The working paper provides a quick overview of the LDS work and a quick assessment of where knowledge management technologies might play a role in improving educational decision making.


Wednesday, March 15, 2006

Enhancing Predictive Analytics in the Enterprise Through Location Intelligence

This is a little blue sky, but given good data one could imagine doing predictive analysis of locating a new school (or redistricing). Given good value-added models for classrooms and students it would be possible to play out scenarios that model school performance.


Monday, March 13, 2006

Trade-offs in security, performance, and ease of use in centrally hosted student information systems

This piece lays out a number of issues but most clearly hits the tradeoffs between locally and centrally hosted systems. The impact of differing security policies also arises. Differing remote access and password policies actually rob much of the functionality of the system - forcing one district to move to local hosting of the data system. This mismatch in security policy eliminates one of the most important aspects of the system - remote access.

Alignment of policies and a clear understanding of the payoffs and costs at each level of the organization needs to be in the forefront for all of the players throughout the project. This clash of policies and needs should not have been a surprise.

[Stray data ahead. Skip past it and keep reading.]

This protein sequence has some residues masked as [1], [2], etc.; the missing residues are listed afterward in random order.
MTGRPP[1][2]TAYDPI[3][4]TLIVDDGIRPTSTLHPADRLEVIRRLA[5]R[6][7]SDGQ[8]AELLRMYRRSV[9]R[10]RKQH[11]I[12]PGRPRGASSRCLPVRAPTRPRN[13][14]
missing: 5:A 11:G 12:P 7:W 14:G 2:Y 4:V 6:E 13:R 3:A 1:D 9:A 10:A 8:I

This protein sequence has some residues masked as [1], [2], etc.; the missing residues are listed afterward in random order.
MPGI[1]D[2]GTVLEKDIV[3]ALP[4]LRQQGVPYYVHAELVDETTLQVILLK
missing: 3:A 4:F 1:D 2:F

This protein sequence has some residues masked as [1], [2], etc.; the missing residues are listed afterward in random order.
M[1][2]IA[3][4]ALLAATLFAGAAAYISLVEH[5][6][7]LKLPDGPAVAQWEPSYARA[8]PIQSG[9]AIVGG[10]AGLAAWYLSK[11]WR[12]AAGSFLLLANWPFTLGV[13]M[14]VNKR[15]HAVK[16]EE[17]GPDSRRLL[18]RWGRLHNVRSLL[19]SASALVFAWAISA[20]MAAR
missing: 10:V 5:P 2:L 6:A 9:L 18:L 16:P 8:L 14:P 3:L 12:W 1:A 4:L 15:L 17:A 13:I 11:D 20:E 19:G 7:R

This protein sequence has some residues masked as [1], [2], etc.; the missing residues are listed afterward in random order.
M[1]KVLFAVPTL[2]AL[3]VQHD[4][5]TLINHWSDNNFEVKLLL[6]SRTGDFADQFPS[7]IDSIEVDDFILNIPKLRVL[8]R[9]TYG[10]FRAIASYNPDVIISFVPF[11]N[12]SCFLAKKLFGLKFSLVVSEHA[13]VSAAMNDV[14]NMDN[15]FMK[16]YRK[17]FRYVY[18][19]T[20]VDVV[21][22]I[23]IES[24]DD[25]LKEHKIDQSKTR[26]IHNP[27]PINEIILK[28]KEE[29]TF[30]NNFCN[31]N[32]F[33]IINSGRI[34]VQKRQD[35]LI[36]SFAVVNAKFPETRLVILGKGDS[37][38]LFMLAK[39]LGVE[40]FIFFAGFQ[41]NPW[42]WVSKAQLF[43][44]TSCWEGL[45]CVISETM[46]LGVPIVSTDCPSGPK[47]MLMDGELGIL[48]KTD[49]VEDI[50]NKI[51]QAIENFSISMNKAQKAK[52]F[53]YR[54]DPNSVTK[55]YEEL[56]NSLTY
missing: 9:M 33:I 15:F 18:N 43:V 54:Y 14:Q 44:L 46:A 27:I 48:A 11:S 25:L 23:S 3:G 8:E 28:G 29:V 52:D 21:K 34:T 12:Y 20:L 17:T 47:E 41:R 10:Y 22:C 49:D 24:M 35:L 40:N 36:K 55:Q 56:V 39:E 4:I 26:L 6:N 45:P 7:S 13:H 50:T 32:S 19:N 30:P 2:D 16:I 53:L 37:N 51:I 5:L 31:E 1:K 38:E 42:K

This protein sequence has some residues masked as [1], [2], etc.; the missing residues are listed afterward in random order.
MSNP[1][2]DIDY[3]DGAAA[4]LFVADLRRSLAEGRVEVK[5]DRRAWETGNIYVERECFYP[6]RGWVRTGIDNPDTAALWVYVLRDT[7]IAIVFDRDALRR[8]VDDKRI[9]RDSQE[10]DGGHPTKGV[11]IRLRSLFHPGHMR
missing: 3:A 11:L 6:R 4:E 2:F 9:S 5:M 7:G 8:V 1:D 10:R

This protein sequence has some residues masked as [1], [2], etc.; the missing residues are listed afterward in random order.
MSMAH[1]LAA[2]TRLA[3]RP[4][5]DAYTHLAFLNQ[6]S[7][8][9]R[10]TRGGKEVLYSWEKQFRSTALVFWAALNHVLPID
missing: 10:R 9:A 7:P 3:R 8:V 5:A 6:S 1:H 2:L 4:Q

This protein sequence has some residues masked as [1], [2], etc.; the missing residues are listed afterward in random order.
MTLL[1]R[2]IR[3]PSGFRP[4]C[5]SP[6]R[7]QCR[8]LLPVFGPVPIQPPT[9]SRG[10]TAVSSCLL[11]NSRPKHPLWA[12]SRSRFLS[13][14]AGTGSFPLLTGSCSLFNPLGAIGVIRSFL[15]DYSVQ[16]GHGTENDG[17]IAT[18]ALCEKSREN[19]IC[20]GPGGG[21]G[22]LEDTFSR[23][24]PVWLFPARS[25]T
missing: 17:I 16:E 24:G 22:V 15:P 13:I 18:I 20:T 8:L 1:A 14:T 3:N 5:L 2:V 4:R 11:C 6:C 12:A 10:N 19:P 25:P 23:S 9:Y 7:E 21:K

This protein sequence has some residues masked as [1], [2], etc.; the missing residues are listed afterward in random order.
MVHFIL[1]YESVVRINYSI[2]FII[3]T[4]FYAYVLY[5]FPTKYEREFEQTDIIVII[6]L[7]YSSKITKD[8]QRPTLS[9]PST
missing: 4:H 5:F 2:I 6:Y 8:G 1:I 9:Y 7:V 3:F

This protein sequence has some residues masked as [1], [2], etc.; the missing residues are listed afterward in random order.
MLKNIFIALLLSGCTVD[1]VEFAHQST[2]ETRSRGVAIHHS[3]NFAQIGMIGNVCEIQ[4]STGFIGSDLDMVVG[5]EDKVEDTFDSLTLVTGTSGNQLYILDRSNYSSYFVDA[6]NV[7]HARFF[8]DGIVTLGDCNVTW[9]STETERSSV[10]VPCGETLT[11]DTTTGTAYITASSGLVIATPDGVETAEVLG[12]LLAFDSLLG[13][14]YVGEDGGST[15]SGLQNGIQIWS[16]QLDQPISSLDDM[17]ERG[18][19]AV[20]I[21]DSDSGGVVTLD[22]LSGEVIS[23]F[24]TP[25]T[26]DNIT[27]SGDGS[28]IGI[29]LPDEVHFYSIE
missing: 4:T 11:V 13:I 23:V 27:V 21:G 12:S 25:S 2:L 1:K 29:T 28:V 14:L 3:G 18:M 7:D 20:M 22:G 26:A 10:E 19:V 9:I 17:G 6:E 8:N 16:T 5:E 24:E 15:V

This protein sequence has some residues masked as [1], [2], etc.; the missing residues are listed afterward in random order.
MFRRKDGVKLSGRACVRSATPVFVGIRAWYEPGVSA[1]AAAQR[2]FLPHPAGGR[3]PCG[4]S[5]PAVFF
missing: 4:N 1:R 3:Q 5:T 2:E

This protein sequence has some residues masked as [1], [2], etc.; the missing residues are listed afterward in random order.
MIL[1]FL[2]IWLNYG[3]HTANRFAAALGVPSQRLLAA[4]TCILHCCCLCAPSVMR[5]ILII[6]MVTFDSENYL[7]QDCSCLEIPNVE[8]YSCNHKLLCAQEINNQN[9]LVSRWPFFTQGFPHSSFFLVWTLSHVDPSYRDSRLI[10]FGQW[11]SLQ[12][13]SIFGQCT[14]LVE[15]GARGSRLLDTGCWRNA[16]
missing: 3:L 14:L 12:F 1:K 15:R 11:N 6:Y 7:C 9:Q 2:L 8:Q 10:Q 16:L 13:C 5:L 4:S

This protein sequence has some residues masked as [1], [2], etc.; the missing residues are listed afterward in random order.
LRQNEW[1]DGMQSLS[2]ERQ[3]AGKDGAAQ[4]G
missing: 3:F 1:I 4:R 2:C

Saturday, March 11, 2006

LPA/NCREL contributions on value-added analysis

I cited RAND's work on value added analysis last month. Another group that is looking at both the technical and policy implications of doing rigorous evaluation of student learning is NCREL/Learning Point Associates (aka Castor & Pollux of education services in the Midwest).

Also see volume 16 of their policy issues publication for more on state-level educational data systems. This is particularly interesting because it outlines the information needs of different groups across the educational system - from state policy makers to parents and community members.


Thursday, March 09, 2006

Total Cost of Ownership in a Data Warehouse

Even though it is a couple of years old, Ralph Kimball's piece on the cost of ownership and the focus on the end user.

Kimball's top 3 points are enough to delay or derail any data warehouse project:
  1. Data needed for decisions is unavailable
  2. Lack of partnership between IT and end users
  3. Lack of explicit end-user-focused cognitive and conceptual models
Number one is the big stumbling block state education agency folks face. The barriers between silos make it difficult to know what data is already available (or if available, the right to use the data may not be clear). Even in those areas in which data is available at the individual level (student assessment, special education, vocational programs, etc.), there may be no way to tie the data to other programs of interest since data for many programs is only collected at the aggregate level.

The second barrier is one that is begin overcome by the demands of NCLB. The requirements for testing all students, reporting on subgroups, etc. are pushing programs to share data and ask hard questions about impact and professional development payoffs. This sense of urgency to figure out what works, may be the most long-lasting impact of NCLB on educational systems.